As consumers face higher prices, negotiations must continue
WASHINGTON (May 7, 2019)—Border Trade Alliance President Ms. Britton Clarke released the following statement upon the completion of the United States’ formal withdrawal from the 1996 Tomato Suspension Agreement and the imposition of duties on fresh tomato imports from Mexico.
“We regret that the Department of Commerce has withdrawn the U.S. from the agreement that has governed U.S.-Mexico tomato trade for decades. It’s a move that hits shoppers in the wallet. As a result of this decision and the establishment of a duty on fresh tomato imports from Mexico, U.S. consumers will face higher prices on popular tomato varieties.
“We believe that productive conversations between the Department of Commerce and Mexico tomato growers could have continued without a total withdrawal from the agreement. We take the Department at its word that negotiations over a possible revised agreement will continue. They must continue with urgency, or we risk inflicting lasting damage on the U.S. economy.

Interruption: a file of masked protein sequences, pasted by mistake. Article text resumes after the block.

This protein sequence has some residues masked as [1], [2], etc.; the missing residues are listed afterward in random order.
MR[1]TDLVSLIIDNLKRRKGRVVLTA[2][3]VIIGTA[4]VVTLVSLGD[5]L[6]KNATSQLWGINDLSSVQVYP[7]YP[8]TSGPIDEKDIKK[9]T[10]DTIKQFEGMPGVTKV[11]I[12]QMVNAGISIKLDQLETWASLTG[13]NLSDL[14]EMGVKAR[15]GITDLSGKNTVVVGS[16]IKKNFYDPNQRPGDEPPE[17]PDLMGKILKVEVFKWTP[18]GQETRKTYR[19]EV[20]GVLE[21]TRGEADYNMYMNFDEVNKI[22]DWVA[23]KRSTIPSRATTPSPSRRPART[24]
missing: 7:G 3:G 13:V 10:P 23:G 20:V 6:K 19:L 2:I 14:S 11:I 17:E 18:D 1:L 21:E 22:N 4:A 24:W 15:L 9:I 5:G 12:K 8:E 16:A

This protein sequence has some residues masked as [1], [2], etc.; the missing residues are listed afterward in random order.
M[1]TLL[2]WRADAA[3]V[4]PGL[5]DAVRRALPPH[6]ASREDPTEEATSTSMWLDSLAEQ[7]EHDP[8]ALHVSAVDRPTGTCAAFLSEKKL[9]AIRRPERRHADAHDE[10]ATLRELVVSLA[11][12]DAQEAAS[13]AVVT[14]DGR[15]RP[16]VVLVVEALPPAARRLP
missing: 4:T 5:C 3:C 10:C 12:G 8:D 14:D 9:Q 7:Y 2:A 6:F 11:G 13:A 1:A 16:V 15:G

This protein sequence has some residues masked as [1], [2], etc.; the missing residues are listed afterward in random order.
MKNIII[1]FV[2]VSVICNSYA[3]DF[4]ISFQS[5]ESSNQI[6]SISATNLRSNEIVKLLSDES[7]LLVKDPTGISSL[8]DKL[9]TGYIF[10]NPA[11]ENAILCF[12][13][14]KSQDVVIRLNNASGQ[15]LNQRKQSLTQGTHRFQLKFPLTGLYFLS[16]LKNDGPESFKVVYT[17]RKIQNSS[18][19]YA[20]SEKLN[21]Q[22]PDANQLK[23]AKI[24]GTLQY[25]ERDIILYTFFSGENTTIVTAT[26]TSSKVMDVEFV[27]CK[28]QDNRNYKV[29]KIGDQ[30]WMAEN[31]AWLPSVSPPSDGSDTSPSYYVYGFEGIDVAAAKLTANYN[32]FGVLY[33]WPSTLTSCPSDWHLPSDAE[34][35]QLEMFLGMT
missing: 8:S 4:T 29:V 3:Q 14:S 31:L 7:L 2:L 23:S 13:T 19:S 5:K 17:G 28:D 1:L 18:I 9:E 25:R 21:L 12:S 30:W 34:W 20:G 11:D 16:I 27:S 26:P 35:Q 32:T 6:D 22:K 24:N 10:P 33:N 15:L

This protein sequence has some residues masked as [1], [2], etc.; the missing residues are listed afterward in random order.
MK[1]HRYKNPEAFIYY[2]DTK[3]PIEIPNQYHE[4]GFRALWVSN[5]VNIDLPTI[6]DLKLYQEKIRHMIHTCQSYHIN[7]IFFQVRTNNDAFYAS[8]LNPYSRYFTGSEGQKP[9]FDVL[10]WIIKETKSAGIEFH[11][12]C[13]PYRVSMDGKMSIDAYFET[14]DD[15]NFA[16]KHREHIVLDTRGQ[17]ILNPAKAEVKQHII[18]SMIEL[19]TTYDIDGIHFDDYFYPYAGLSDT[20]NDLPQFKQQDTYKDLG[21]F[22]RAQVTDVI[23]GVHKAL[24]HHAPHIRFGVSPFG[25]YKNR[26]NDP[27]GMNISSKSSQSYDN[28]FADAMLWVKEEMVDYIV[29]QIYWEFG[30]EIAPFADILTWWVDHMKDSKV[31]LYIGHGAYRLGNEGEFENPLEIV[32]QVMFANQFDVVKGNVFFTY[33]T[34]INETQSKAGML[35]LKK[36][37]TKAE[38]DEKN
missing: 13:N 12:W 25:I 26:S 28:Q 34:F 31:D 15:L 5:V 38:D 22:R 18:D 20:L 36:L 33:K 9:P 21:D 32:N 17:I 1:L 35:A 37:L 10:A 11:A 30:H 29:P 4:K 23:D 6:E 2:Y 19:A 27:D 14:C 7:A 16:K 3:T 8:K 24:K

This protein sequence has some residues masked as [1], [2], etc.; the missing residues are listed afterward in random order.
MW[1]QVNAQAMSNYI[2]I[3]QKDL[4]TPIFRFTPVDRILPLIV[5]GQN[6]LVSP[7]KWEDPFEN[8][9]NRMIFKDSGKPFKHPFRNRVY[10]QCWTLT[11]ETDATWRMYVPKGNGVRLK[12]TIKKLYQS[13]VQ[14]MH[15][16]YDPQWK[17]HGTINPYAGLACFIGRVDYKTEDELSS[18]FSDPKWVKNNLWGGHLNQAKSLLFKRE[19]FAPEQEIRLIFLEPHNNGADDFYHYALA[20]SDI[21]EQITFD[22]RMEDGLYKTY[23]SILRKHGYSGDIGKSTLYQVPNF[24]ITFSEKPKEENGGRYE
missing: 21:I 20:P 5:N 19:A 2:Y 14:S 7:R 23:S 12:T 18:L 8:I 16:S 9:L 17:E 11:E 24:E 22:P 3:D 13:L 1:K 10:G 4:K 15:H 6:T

“We hope that agricultural trade between the U.S. and Mexico will soon be conducted tariff-free. Good trade policy should reflect the needs of consumers and the U.S. economy broadly, not the concerns of a small but vocal band of regional interests.”
The Border Trade Alliance has been a consistent voice for the maintenance of the Tomato Suspension Agreement and tariff-free agricultural trade between the U.S. and Mexico. Previous BTA statements on this topic:
• Commentary by BTA President Britton Clarke: Produce tariff hurts border (link)
• Produce section sticker shock: New study says duties on Mexican tomato imports mean big price hike for U.S. consumers (link)
• U.S. Agricultural Exports Put at Needless Risk by Small Group of Florida Tomato Growers, Trade Alliance President Charges (link)
• Large private-public sector coalition cites deep concerns over Department of Commerce decision to exit Tomato Suspension Agreement (link)
• Border Trade Alliance opposes Department of Commerce withdrawal from Tomato Suspension Agreement (link)
Since 1986, the BTA has served as a grassroots, non-profit organization that provides a forum for discussion and advocacy on issues pertaining to border development and quality of life and trade in the Americas. A network of public and private sector representatives from the United States, Mexico and Canada, BTA’s core values include a commitment to improving the quality of life of border communities through trade and commerce. The BTA is online at thebta.org and @borderalliance.
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